An ongoing infectious syphilis outbreak has spread across Australia’s states and territories leading to an endemic level in some areas. The outbreak was first reported among Aboriginal and Torres Strait Islander people in rural and remote northern Australia in 2011. Clinicians are now encouraged to have a high clinical suspicion for syphilis in all population groups.
Notifications on the rise in South Australia
Syphilis notifications are now increasing throughout the NT, QLD, WA and SA with cases notified in Adelaide, the Goldfields region of WA and Central Queensland. Recent South Australian data has shown an increase among non-Aboriginal and heterosexual populations.
What is syphilis?
Syphilis is a bacterial infection which is transmitted through sexual activity and during pregnancy to an unborn baby. There are 4 stages of syphilis known as primary, secondary, latent and tertiary.
Primary syphilis may present as a painless genital ulcer called a chancre. It is usually singular, painless and has a well-defined margin. It is possible for a chancre to go unnoticed, especially if present on the roof of the mouth, the cervix or on anal skin. This ulcer will spontaneously heal within a few weeks, but the person will remain infectious.
If syphilis is not diagnosed at this stage, the infection will then progress to secondary syphilis a few weeks later. The usual presentation is a body rash that will specifically affect the palms of the hands and soles of the feet. There may be other symptoms such as fever, malaise, lymphadenopathy, headache or alopecia. The rash can be easily mistaken as other conditions such as drug eruptions, pityriasis rosea or guttate psoriasis and if untreated will resolve, although it can sometimes recur.
The following 2 years is the early latent stage. This is where there is an absence of symptoms, but the person is still infectious. After 2 years the infection is in the late latent stage. People are no longer able to pass syphilis to their sexual partners, but it is still possible to pass the infection to an unborn baby during pregnancy.
The final stage is tertiary syphilis. This can develop months or years later in approximately 1/3 of all cases. Symptoms can include severe skin lesions called gummas, ophthalmic, cardiovascular and neurological disease. This stage is prevented by treatment; therefore screening is essential.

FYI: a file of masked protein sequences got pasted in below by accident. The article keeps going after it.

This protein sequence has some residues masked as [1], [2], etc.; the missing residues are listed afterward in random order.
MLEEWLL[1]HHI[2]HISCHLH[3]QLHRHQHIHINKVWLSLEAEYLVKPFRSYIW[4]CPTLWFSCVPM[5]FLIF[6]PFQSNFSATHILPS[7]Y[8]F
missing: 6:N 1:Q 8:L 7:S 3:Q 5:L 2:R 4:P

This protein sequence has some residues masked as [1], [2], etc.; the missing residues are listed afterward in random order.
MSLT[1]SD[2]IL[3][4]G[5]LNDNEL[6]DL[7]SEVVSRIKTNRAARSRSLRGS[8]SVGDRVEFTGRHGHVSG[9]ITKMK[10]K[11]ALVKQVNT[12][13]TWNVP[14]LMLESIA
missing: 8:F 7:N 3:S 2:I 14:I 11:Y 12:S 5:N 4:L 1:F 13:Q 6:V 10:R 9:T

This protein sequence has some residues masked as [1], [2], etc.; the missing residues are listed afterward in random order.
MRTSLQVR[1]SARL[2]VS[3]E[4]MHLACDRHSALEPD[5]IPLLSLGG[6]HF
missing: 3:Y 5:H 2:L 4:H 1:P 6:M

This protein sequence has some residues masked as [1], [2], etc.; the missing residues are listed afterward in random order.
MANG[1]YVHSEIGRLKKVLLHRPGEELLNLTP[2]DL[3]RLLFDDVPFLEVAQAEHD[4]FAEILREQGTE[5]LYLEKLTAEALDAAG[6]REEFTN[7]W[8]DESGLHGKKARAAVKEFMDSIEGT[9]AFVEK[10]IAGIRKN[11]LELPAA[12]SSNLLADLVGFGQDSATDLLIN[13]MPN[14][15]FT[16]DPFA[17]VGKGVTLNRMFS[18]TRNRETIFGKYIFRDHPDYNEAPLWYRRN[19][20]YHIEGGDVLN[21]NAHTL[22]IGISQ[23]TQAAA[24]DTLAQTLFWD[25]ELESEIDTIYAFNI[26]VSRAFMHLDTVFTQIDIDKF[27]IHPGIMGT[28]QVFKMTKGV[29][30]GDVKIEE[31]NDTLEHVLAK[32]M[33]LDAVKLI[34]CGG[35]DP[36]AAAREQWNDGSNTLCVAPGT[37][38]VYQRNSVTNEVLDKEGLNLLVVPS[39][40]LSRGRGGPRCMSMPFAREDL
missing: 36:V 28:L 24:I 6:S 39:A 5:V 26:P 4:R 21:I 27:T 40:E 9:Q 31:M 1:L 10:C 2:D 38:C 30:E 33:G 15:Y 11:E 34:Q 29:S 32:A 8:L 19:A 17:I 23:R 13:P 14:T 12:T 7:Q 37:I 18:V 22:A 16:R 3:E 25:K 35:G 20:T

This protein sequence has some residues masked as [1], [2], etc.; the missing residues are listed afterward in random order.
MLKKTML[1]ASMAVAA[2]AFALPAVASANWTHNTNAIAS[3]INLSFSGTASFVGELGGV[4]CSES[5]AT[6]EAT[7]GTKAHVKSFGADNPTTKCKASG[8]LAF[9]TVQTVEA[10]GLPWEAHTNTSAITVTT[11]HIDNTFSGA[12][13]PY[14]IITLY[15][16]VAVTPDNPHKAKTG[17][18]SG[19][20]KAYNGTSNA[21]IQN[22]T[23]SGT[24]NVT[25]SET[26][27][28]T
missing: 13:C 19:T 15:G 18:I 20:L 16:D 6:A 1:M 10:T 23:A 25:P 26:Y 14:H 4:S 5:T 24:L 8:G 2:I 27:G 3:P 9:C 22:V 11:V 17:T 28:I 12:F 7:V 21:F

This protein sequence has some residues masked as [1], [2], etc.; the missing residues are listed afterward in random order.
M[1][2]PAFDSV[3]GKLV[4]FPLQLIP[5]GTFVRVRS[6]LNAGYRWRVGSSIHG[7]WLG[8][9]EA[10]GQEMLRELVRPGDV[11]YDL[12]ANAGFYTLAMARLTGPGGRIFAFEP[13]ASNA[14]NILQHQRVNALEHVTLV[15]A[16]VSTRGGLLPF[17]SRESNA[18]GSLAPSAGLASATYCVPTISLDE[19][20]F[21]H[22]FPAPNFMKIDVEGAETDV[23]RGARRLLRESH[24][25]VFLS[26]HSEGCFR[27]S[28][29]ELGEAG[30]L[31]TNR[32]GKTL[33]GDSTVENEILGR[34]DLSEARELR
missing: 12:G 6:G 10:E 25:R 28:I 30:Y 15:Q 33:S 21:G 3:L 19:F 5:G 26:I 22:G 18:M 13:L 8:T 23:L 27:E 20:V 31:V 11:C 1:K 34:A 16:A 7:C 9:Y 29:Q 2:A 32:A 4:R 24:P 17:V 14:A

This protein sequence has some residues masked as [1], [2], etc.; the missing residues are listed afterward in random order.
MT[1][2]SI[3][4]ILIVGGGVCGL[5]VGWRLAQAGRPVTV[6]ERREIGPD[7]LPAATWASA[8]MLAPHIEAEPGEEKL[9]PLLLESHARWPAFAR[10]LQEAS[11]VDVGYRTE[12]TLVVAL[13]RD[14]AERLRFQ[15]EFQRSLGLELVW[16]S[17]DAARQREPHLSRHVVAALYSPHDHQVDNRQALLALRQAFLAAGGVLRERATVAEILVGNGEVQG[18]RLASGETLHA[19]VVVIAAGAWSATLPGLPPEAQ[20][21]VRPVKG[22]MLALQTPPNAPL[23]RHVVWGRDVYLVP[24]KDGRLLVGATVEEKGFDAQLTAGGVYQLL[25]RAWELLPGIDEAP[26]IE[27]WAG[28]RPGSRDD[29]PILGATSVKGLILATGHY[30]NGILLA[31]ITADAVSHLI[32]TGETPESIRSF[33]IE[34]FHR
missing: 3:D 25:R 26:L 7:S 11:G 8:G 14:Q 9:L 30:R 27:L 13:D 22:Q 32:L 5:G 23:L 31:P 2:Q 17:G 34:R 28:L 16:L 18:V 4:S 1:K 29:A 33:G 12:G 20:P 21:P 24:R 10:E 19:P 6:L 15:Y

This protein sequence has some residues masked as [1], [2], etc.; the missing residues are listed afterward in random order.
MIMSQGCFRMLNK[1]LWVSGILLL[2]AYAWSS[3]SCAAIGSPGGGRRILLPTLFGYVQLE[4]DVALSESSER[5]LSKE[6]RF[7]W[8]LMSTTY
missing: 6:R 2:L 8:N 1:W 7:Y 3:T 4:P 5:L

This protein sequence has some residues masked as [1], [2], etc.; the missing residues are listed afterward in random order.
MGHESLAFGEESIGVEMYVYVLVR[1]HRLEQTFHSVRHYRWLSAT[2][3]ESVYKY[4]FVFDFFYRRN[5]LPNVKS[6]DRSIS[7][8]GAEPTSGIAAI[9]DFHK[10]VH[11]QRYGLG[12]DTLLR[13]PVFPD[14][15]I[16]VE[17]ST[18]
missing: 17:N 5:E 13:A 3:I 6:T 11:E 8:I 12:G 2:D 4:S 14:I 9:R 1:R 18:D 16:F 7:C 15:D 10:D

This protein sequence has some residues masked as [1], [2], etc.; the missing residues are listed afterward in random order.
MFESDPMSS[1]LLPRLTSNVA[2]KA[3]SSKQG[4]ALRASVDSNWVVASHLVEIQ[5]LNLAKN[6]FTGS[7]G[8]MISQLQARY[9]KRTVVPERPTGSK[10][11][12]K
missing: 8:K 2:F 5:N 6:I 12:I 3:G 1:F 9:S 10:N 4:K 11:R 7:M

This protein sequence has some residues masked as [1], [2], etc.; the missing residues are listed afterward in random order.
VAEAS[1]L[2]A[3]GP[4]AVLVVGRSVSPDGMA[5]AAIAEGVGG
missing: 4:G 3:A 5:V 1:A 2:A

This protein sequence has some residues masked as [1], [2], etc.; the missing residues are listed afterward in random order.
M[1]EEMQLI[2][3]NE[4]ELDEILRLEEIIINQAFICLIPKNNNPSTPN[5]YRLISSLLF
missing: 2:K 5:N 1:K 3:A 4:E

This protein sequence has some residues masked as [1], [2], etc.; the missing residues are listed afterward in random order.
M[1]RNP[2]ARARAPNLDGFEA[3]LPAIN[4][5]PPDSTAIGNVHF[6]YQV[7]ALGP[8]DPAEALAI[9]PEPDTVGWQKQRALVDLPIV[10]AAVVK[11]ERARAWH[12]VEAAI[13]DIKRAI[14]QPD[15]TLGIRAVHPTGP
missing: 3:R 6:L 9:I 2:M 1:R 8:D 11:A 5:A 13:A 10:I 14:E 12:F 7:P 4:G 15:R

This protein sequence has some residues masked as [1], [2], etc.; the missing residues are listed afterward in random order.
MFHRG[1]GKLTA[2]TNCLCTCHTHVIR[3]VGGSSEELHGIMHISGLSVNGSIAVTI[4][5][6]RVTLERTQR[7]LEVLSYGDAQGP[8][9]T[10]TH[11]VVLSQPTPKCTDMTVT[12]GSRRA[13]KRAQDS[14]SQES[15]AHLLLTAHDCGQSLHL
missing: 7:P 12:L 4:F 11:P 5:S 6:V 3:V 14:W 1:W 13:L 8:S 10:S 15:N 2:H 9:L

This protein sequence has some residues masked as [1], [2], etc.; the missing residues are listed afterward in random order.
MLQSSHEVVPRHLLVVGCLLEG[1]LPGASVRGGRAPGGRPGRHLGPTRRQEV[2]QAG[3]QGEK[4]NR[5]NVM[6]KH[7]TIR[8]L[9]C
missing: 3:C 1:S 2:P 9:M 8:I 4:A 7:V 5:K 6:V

Increased testing is needed
In response to rising cases, a South Australian public health alert was issued in November 2021. The health alert recommends an increase in testing among all population groups.
Clinicians are advised to maintain a high clinical suspicion for syphilis and to offer syphilis screening to all asymptomatic sexually active patients as part of a regular sexual health checkup. Also, to include syphilis testing where other STIs such as chlamydia, gonorrhea and HIV have been diagnosed, including contacts.
Syphilis screening of all pregnant people should occur at the first antenatal visit, with repeat screening throughout pregnancy indicated for those at higher risk. Vertical transmission in pregnancy is a major concern as congenital syphilis can cause still birth, neonatal death, preterm delivery, low birth weight and developmental abnormalities.
When there is a positive result, prompt treatment should include the patient and their sexual partner/s) All cases should be notified and follow up testing should occur at 3, 6 and 12 months to monitor treatment response and exclude reinfection.
For more information for health professionals including Fact Sheets, video resources and more visit: www.shinesa.org.au/syphilisoutbreak/
The South Australian Health and Medical Research Institute (SAHMRI) has also delivered a multi-strategised Aboriginal and Torres Strait Islander Community awareness and education campaign in response to the syphilis outbreak. The Young, Deadly, Free website offers a range of resources for young people in remote Aboriginal Communities, resources for Elders, parents and clinicians. For more information visit: https://youngdeadlyfree.org.au/